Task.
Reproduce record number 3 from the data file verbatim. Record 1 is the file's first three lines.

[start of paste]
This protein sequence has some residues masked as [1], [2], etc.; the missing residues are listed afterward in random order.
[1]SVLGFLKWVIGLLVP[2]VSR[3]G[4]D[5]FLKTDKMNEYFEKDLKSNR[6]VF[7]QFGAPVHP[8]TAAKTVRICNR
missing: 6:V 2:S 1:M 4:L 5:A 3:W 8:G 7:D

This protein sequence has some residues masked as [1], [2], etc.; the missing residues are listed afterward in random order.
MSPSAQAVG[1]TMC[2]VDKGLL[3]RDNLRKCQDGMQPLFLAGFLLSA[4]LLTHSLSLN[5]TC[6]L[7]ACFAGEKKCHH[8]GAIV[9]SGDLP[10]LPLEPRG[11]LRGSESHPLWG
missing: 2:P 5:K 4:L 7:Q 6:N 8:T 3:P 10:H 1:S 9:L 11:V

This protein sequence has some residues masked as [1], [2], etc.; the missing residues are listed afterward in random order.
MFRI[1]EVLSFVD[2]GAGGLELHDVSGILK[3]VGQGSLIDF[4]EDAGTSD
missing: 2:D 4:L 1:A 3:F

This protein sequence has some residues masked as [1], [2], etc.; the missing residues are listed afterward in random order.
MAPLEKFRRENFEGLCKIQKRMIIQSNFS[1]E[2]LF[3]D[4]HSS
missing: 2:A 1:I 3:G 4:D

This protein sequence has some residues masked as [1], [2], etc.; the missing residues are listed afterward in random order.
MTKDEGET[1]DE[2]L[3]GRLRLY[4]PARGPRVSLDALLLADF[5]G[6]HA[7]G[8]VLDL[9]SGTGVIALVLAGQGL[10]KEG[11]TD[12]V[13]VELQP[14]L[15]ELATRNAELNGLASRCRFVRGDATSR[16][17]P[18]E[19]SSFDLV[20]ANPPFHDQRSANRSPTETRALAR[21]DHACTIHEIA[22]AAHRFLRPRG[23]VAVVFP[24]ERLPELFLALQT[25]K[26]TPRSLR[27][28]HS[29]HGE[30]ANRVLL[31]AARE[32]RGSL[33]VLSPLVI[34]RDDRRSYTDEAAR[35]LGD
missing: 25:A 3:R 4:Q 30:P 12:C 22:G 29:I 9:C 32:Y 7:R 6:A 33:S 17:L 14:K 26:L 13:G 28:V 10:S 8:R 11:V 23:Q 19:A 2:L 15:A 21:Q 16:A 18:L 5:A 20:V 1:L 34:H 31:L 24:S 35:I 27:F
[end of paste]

This protein sequence has some residues masked as [1], [2], etc.; the missing residues are listed afterward in random order.
MFRI[1]EVLSFVD[2]GAGGLELHDVSGILK[3]VGQGSLIDF[4]EDAGTSD
missing: 2:D 4:L 1:A 3:F